The Italian Law Journal | ItaLJ


‘Public Enemy’?
Difficulties in Rousseau’s Theory of Punishment

by Francesco Toto

This article focuses on references to the issue of punishment disseminated in the Social Contract. Through the analysis and contextualization of these references, it aims primarily to frame Rousseau’s theory of punishment within the broader context of his political theory. It focuses in particular on the apparent tension between conceiving the criminal as a citizen on the one hand, and as a public enemy, external to the State and to the legal guarantees reserved to its members, on the other. Finally, it attempts to highlight the underlying coherence of Rousseau’s discussion by showing that not just any criminal is a ‘public enemy’, but only the political criminal, that is, the usurper or the despot.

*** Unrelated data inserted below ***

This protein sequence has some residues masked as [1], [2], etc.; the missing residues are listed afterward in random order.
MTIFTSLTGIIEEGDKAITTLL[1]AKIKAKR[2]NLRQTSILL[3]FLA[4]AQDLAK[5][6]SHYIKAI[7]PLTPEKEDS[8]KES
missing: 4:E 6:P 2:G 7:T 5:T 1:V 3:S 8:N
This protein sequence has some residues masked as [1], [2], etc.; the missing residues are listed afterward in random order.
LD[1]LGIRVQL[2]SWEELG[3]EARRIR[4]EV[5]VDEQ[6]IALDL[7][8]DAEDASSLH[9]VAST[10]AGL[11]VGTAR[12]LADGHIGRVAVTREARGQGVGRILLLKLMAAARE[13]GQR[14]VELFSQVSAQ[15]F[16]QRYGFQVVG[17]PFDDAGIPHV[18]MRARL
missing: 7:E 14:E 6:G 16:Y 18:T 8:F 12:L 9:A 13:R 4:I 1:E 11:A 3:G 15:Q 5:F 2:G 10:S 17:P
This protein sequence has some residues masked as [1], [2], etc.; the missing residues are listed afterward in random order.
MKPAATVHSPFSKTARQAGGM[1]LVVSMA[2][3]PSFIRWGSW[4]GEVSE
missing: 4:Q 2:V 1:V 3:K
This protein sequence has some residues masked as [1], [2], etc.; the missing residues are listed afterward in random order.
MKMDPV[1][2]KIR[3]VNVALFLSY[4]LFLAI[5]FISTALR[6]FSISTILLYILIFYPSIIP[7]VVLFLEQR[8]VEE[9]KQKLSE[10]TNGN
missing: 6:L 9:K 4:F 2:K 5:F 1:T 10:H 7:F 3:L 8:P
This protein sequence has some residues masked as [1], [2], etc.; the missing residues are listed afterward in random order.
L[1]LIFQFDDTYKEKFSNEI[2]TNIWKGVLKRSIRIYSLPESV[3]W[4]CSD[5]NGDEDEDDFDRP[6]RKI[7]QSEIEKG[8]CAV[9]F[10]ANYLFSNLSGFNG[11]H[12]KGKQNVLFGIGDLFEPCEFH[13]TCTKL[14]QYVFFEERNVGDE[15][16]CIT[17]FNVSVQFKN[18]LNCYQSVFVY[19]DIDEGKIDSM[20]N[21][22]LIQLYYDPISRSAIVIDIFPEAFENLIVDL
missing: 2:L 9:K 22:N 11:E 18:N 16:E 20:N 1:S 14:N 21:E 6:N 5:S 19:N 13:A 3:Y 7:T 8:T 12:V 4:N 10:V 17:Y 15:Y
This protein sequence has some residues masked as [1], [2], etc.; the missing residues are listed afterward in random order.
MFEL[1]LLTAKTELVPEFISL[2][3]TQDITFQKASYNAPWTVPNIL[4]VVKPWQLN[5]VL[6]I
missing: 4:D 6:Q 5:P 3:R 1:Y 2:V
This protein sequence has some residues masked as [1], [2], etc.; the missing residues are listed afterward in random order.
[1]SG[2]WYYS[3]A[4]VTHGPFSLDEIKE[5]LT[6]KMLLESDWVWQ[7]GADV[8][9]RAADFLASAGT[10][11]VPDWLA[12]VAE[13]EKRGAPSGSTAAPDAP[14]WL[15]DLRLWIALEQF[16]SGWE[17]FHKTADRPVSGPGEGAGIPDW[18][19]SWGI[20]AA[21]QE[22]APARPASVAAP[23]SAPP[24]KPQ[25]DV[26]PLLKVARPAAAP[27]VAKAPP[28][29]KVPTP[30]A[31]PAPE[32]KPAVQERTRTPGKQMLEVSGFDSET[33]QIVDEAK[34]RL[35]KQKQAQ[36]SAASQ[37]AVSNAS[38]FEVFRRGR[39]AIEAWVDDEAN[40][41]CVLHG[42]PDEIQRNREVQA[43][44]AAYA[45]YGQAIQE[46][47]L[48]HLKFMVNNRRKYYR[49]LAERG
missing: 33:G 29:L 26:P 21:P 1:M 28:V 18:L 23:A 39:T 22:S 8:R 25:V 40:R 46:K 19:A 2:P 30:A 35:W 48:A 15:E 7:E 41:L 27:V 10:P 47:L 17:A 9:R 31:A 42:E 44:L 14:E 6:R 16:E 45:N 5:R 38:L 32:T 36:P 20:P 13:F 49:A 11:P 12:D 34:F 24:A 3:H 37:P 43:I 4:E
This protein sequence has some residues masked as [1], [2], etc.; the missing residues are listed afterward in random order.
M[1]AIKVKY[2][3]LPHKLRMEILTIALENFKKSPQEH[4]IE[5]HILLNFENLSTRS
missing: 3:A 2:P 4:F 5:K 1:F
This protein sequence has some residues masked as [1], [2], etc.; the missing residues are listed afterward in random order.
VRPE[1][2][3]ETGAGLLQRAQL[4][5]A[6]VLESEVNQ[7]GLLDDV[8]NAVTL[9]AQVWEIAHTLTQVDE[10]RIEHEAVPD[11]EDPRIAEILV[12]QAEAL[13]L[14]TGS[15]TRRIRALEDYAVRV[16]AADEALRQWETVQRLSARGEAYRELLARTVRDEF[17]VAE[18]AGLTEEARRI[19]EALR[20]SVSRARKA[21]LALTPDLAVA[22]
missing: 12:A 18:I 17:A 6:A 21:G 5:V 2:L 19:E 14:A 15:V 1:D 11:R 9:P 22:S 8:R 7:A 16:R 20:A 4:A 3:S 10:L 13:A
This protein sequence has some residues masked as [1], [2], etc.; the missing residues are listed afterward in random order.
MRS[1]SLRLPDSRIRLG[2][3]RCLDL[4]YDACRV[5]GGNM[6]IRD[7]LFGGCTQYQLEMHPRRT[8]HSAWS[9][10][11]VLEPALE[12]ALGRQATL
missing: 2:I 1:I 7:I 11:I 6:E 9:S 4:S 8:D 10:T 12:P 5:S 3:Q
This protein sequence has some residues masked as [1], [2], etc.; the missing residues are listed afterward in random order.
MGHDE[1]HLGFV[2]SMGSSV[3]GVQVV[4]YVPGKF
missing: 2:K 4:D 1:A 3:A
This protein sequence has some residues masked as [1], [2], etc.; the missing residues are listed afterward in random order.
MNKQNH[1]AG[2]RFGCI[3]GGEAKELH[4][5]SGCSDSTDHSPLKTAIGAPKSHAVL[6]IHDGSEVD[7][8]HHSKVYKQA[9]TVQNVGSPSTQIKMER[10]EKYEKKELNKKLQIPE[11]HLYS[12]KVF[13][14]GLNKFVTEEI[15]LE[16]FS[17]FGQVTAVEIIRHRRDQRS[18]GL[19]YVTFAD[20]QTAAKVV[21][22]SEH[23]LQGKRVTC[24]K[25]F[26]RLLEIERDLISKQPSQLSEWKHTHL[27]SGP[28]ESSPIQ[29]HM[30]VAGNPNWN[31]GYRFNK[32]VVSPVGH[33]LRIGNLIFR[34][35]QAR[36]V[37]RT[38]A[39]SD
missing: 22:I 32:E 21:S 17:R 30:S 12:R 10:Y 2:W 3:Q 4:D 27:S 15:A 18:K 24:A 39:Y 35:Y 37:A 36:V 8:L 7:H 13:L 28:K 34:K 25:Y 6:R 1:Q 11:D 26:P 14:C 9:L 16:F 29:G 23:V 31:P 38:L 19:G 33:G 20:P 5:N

DOI 10.23815/2421-2156.ITALJ           ISSN 2421-2156

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